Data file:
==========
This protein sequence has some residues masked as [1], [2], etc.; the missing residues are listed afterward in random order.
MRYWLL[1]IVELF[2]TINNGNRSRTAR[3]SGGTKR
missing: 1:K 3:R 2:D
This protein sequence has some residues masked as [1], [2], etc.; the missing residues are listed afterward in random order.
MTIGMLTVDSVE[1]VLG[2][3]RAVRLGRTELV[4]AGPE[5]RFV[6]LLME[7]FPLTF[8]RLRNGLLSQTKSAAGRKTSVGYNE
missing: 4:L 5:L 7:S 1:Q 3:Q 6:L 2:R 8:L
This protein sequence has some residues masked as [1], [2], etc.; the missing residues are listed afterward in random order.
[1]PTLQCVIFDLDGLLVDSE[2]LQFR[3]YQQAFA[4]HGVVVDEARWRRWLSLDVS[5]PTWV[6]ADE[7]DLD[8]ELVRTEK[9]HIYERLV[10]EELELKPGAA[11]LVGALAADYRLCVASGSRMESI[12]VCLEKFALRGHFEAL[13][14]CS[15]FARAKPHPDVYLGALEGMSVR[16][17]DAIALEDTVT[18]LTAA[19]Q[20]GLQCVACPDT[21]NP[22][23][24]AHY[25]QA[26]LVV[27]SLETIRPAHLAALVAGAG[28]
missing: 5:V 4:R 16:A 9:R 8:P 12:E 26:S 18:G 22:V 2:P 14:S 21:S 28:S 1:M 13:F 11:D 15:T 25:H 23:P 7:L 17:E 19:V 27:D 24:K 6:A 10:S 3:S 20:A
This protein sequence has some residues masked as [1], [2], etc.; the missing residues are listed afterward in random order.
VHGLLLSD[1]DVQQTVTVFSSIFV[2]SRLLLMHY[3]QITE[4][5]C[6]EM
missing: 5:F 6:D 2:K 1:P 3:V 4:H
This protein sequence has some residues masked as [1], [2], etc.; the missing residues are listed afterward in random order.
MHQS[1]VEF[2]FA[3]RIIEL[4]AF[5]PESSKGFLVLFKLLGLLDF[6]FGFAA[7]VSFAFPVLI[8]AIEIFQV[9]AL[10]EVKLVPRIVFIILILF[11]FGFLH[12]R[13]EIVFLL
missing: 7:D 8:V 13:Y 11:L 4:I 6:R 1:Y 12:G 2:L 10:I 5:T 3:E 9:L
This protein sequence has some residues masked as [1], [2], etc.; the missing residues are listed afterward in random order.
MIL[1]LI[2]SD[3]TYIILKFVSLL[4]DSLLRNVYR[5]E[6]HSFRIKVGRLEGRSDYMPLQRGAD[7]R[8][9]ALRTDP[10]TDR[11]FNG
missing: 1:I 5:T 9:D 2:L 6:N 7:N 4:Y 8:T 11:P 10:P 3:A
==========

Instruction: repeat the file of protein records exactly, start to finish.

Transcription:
This protein sequence has some residues masked as [1], [2], etc.; the missing residues are listed afterward in random order.
MRYWLL[1]IVELF[2]TINNGNRSRTAR[3]SGGTKR
missing: 1:K 3:R 2:D
This protein sequence has some residues masked as [1], [2], etc.; the missing residues are listed afterward in random order.
MTIGMLTVDSVE[1]VLG[2][3]RAVRLGRTELV[4]AGPE[5]RFV[6]LLME[7]FPLTF[8]RLRNGLLSQTKSAAGRKTSVGYNE
missing: 4:L 5:L 7:S 1:Q 3:Q 6:L 2:R 8:L
This protein sequence has some residues masked as [1], [2], etc.; the missing residues are listed afterward in random order.
[1]PTLQCVIFDLDGLLVDSE[2]LQFR[3]YQQAFA[4]HGVVVDEARWRRWLSLDVS[5]PTWV[6]ADE[7]DLD[8]ELVRTEK[9]HIYERLV[10]EELELKPGAA[11]LVGALAADYRLCVASGSRMESI[12]VCLEKFALRGHFEAL[13][14]CS[15]FARAKPHPDVYLGALEGMSVR[16][17]DAIALEDTVT[18]LTAA[19]Q[20]GLQCVACPDT[21]NP[22][23][24]AHY[25]QA[26]LVV[27]SLETIRPAHLAALVAGAG[28]
missing: 5:V 4:R 16:A 9:R 8:P 12:E 26:S 18:G 22:V 2:P 14:S 21:S 28:S 1:M 13:F 11:D 15:T 25:H 23:P 7:L 17:E 19:V 27:D 24:K 6:A 10:S 3:S 20:A
This protein sequence has some residues masked as [1], [2], etc.; the missing residues are listed afterward in random order.
VHGLLLSD[1]DVQQTVTVFSSIFV[2]SRLLLMHY[3]QITE[4][5]C[6]EM
missing: 5:F 6:D 2:K 1:P 3:V 4:H
This protein sequence has some residues masked as [1], [2], etc.; the missing residues are listed afterward in random order.
MHQS[1]VEF[2]FA[3]RIIEL[4]AF[5]PESSKGFLVLFKLLGLLDF[6]FGFAA[7]VSFAFPVLI[8]AIEIFQV[9]AL[10]EVKLVPRIVFIILILF[11]FGFLH[12]R[13]EIVFLL
missing: 7:D 8:V 13:Y 11:L 4:I 6:R 1:Y 12:G 2:L 10:I 5:T 3:E 9:L
This protein sequence has some residues masked as [1], [2], etc.; the missing residues are listed afterward in random order.
MIL[1]LI[2]SD[3]TYIILKFVSLL[4]DSLLRNVYR[5]E[6]HSFRIKVGRLEGRSDYMPLQRGAD[7]R[8][9]ALRTDP[10]TDR[11]FNG
missing: 1:I 5:T 9:D 2:L 6:N 7:N 4:Y 8:T 11:P 10:P 3:A